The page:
Power, Authority, & Who Speaks for Movements

As a new leader at Buddhist Peace Fellowship, I have too often questioned my own authority to speak about socially engaged Buddhism. I’m not a teacher. I haven’t read enough. I haven’t written enough. No one knows me. If my title at BPF is not enough to bestow authority, how can others we need in our movement step into their authority as socially engaged Buddhists?

As Buddhists, we place a lot of value in the authority of our teachers. We can get obsessed with lineages, and many traditions have formal ceremonies for bestowing new people with the authority to teach. Yet the Buddha also admonishes, “Don’t blindly believe what I say …. Find out for yourself what is true and virtuous.”

David Loy spoke to this in his remarks, “If we say Buddhists are against hierarchy, that’s true, but it’s only a half truth. Yes, we all have the same Buddha nature. But it’s also true that in our sanghas, there’s a distinction made between teachers, between people who are more advanced in their spiritual practice than others.”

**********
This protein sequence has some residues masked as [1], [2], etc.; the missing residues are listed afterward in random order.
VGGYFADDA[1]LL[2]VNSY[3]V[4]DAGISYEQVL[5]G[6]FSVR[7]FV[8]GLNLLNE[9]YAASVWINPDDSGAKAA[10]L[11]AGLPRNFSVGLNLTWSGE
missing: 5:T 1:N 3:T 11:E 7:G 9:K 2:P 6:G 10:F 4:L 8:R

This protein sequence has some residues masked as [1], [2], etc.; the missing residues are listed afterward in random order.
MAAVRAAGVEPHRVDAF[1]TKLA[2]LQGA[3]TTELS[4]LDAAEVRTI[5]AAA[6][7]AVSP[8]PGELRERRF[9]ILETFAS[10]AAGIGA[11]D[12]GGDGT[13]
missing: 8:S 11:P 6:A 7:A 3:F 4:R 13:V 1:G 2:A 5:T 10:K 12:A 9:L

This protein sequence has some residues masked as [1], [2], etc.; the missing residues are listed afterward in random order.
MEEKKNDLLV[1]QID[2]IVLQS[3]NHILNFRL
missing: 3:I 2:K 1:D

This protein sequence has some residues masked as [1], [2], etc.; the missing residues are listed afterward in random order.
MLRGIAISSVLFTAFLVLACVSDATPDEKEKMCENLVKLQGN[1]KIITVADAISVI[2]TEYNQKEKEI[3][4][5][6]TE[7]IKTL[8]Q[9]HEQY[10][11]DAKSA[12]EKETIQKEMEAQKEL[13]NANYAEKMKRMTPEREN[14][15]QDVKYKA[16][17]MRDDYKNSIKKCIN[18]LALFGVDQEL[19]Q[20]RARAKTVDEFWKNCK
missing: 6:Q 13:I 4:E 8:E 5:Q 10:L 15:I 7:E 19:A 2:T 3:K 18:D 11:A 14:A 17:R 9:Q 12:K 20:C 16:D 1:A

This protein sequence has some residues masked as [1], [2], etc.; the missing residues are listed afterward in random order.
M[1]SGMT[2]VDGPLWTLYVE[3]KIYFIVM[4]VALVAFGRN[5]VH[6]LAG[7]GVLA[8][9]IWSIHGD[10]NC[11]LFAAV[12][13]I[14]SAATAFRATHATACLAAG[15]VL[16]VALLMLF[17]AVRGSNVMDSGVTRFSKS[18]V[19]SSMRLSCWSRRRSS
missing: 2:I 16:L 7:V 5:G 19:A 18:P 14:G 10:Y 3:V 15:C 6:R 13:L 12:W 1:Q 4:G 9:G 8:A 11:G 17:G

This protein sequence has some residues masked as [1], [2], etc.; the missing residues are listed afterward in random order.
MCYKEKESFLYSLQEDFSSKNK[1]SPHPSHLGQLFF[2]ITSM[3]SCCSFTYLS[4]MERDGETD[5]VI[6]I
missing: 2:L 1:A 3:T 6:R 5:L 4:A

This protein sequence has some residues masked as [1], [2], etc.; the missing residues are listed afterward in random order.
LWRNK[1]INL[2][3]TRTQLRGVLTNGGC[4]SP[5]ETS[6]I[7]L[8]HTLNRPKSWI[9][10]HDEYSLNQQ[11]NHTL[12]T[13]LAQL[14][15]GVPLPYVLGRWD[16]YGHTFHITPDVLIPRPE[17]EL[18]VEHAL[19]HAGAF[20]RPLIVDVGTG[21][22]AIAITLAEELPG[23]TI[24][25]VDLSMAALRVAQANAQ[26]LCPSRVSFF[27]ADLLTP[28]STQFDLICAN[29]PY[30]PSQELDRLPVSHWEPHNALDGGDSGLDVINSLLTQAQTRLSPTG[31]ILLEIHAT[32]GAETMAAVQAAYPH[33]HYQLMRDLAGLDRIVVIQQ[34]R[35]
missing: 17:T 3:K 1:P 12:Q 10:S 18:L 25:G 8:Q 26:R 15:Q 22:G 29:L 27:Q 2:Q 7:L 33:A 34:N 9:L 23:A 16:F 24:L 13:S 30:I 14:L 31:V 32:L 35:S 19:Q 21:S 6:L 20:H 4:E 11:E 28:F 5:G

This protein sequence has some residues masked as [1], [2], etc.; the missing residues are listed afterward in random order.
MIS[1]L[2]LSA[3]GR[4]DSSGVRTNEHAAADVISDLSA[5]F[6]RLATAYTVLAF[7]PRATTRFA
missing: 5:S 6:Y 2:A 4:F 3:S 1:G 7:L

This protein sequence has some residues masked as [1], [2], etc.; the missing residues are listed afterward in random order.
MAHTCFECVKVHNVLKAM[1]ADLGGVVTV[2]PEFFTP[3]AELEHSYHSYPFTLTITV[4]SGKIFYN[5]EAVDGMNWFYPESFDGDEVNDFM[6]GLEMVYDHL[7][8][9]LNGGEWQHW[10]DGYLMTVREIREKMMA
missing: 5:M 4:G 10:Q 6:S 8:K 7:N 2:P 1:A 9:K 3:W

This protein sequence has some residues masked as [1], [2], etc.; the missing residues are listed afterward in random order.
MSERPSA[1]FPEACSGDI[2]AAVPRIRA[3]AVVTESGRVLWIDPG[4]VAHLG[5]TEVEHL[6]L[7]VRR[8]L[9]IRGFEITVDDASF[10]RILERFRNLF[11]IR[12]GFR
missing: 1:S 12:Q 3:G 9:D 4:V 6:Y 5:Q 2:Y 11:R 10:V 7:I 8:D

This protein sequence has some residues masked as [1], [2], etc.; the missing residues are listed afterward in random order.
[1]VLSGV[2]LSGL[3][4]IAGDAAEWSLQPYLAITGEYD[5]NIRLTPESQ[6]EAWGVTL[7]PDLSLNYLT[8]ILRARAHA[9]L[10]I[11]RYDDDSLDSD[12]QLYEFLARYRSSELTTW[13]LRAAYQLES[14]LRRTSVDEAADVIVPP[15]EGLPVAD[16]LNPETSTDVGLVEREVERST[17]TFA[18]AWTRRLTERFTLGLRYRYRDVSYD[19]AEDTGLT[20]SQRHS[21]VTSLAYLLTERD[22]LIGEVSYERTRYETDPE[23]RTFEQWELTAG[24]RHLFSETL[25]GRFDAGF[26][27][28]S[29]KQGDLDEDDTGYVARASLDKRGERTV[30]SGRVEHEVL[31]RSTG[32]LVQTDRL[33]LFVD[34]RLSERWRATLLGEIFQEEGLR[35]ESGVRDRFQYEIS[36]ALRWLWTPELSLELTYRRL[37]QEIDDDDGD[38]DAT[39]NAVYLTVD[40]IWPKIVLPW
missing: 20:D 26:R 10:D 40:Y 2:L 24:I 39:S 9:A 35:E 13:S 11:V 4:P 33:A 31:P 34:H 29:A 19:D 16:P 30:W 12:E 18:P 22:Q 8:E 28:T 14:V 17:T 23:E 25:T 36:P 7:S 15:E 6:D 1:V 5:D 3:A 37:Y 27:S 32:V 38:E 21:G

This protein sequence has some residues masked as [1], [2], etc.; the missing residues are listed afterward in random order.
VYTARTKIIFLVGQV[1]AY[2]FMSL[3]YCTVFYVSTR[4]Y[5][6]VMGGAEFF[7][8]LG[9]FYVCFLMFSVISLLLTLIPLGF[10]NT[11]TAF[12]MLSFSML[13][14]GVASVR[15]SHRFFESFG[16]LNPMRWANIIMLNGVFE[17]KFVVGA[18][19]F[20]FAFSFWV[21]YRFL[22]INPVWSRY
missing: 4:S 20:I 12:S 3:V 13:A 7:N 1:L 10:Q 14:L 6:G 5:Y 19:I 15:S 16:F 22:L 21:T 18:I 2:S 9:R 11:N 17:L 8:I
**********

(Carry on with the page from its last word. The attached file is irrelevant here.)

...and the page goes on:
At our event, we held both of these truths. We all have the same Buddha nature and can access its wisdom. Yet we also value the wisdom of teachers whose practice, study, and reflection have much to teach us about accessing this wisdom. In the guerrilla theater section, we also held both the wisdom of knowing something in our head, and the wisdom of feeling it in the body. We will need to access all of this wisdom – and more – if we are to face the immense challenges of our times.

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[Top Photo: The Guerrilla Theater team makes final plans for the May 20th event “What’s Up with Engaged Buddhism? Part 1: Who Speaks?”]

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Comments (5)

  • Richard Modiano

    It’s worth noting that in Jodo Shinshu the teacher is someone who is more informed about the Buddhadharma than others and has learned how to carry out rituals but is otherwise no more spiritually advanced than any other person of shinjin. Also, the kaikyoshi serves in his or her position at the pleasure of the sangha. Shinran Shonin called this “ondobo ondogyo” fellow travelers – fellow seekers.

  • Mushim